The spy service already has sharply cut the pace of lethal drone strikes in Pakistan, flown from airfields in Afghanistan. One official said the agency was making plans to continue operating the armed drones on a much smaller scale, from Bagram.
Several Al Qaeda commanders, including the terrorist network’s leader, Ayman Zawahiri, are believed to be hiding in northwestern Pakistan. The tribal belt also serves as a base for fighters from the Haqqani network, which is allied with the Taliban and has launched numerous attacks against U.S. and NATO forces in Afghanistan.
Brennan told the military that the CIA faced other priorities outside Afghanistan and Pakistan that were compelling it to redeploy staff, the official said.
The agency is increasingly focused on threats in Syria, Yemen and parts of Africa as Al Qaeda has morphed into regional affiliates that are seen as more dangerous to the U.S. and its allies.
The Sept. 11, 2012, attack on U.S. diplomatic and CIA compounds in Benghazi, Libya, highlighted the risk of operating with local security and a light footprint. The attack killed four Americans, including two ex-Navy SEALs working for the CIA.
The agency suffered one of its worst losses ever, however, when a suicide bomber got into a CIA base inside a heavily guarded U.S. military camp near Khowst, in eastern Afghanistan, on Dec. 30, 2009. The explosion killed seven American CIA officers and contractors, as well as a Jordanian intelligence officer and an Afghan working for the CIA.
The dispute has arisen as the Obama administration nears a decision on the size and mission of the force the U.S. hopes to keep in Afghanistan after this year.
Afghanistan’s outgoing president, Hamid Karzai, a harsh critic of U.S. policy in his country, has refused for months to sign a bilateral security agreement his government negotiated with Washington to allow a residual U.S. military force to remain beyond the end of 2014.
U.S. officials hope Karzai’s successor will sign the pact. An election was held in April, and the two leading contenders, former Foreign Minister Abdullah Abdullah and former World Bank executive Ashraf Ghani, will face a runoff in June.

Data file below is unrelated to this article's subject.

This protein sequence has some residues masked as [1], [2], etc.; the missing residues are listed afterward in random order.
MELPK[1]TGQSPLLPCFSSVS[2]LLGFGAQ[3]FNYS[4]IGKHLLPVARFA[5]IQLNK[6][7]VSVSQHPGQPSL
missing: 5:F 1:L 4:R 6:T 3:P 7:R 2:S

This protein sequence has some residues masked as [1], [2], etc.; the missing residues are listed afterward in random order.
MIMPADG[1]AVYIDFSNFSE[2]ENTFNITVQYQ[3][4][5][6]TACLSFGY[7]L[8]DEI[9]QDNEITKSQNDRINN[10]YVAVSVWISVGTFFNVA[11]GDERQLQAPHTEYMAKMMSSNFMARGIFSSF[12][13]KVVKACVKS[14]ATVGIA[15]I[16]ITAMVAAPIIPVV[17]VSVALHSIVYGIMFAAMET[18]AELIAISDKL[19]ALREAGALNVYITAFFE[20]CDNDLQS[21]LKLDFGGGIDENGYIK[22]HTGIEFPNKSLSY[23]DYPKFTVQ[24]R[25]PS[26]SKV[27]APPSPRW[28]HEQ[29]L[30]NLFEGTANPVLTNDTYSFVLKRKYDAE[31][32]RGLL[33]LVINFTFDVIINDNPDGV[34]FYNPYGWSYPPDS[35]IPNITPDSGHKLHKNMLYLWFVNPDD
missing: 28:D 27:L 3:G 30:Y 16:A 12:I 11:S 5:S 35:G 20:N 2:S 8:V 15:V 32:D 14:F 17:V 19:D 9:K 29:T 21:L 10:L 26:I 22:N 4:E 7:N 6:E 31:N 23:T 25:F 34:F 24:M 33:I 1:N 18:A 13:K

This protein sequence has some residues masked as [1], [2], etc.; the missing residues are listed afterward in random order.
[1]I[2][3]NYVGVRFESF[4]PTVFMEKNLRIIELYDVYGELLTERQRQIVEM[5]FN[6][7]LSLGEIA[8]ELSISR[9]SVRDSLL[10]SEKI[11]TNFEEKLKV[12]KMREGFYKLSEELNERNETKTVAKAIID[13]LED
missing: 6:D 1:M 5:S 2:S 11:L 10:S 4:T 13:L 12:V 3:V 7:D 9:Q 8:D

The CIA’s abrupt withdrawal plan may be an indication of growing support within President Obama’s inner circle for a small U.S. footprint centered on Kabul and Bagram, to which the CIA would shift its drone operations.
Dunford is continuing to push for keeping more than 10,000 American troops to continue training and advising the Afghan military and police, as well as for counter-terrorism operations, officials said.
Military officials hope to persuade the CIA to keep a presence in southern and eastern Afghanistan after this year if the White House approves Dunford’s troop plan. It calls for deploying small numbers of advisors, trainers and special operations troops at a handful of locations outside Kabul.
Some White House aides are urging Obama to keep any U.S. force that remains focused on chasing the remnants of Al Qaeda and its supporters.
These officials favor abandoning plans to continue training and advising Afghan troops after 2014, arguing that little more can be accomplished, given that the mission is scheduled only for another year or two.
Caitlin Hayden, spokeswoman for the National Security Council, said Obama had not made a decision on how many U.S. troops to keep in Afghanistan, if they are allowed to stay. For now, she said, the administration was making contingency plans.
“When he does make those decisions, they will be focused on how we best accomplish our two core goals — combating the remnants of Al Qaeda and training and advising Afghan forces — and on the safety of our personnel,” she said.
Rep. Adam B. Schiff (D-Burbank), a member of the House Intelligence Committee, said the shrinking CIA operation in Afghanistan was inevitable as the military pulled back.
“It will mean that we have diminished insights into the Taliban and Al Qaeda operating there,” he said. “That does pose an additional risk to us. At the same time, it’s hard to justify increased troop numbers solely on the basis of intelligence support.”